“[The Deconstructionist view led to the dogmatic understanding that] literature, like any constructed system of meaning, must be assessed in relation to this or that “identity” (race, class, gender, etc.) to the exclusion of every other point of view. Here began in earnest the fragmentation of literary studies that is so evident today—and that has left a legacy of acrimony, and of intellectual and professional fatigue.”

“Fatigue.” Growing tired of studying art?! How can that be? Delbanco explains that many criticism theories have destroyed the enjoyment in literature. Today the literary scholar cannot write solely of the aesthetic value of the work, for that holds no importance. Instead, he or she must abdicate all enjoyment to the ceaseless pursuit of a new point-of-view that may shed light on something never-before-seen. In relation to this, Delbanco summarizes John Ellis, author of Literature Lost:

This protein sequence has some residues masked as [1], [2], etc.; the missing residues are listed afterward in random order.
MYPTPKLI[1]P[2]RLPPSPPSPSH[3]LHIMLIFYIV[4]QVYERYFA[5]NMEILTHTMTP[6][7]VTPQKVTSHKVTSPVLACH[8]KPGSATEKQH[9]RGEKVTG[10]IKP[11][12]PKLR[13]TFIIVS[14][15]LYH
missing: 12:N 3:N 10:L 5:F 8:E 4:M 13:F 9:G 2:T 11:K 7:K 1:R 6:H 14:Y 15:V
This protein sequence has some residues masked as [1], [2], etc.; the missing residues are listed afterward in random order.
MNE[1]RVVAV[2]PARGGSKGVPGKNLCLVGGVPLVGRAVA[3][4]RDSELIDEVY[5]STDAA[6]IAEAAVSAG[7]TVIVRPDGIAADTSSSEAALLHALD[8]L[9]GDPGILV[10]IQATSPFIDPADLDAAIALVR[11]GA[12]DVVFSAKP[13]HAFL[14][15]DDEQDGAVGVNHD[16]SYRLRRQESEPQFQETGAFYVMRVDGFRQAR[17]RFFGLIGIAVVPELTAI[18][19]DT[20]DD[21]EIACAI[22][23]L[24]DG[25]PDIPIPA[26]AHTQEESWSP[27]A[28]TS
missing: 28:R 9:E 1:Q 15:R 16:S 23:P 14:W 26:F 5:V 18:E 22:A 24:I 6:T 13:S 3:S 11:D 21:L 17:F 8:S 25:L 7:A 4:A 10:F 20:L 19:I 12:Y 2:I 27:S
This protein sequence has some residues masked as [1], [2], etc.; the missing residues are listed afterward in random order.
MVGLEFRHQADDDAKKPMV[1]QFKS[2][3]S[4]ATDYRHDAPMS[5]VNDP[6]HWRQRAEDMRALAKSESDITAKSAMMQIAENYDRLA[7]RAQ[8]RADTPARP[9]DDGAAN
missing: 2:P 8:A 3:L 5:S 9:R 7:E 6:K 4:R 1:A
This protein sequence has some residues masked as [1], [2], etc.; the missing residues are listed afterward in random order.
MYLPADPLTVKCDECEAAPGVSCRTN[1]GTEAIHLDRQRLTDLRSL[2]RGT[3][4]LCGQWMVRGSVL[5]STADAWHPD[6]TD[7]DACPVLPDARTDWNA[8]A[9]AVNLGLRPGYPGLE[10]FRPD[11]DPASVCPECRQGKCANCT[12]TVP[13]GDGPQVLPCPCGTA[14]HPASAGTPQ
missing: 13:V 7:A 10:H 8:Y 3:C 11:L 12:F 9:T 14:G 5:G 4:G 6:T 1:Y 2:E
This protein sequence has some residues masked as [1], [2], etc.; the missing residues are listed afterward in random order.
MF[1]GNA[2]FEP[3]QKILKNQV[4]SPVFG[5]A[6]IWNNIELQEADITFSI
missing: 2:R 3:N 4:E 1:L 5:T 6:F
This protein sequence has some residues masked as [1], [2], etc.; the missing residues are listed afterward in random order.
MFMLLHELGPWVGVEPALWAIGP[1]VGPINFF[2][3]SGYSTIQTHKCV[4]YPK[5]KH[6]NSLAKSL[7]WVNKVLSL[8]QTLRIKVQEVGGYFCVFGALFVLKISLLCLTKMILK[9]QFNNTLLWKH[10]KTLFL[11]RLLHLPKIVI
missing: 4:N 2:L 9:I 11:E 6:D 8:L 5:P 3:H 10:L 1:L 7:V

In Literature Lost, the shrillest of recent books on the crisis, John Ellis blames the whole mess on the dynamics of professionalization—on, that is, the pressure to publish something, anything, that is novel or startling or upon which a reputation can be built. The publish-or-perish desperation has only increased as the readership for what is published declines.

You see, the problem here isn’t just that people aren’t accepting art for itself, the problem is that art must now be dissected, picked apart, examined, and left on the floor to rot. Can I make a case that art is important and should be appreciated for its own sake? I believe so. To do this, though, one must set aside questions that are outside the reader, questions such as, “What is art, really?” and “Who is allowed to be an artist?” These questions are irrelevant when one enjoys any book, poem, painting, photograph, or anything else and lets the experience be come naturally, unhampered except by forces which exist in the subconscious (Kendall Walton, “Aesthetics: What, Why, and Wherefore?” Journal of Aesthetics and Art Criticism 65.2 (2007): 147-161) . And such is the “recollection in tranquility” of which Wordsworth speaks.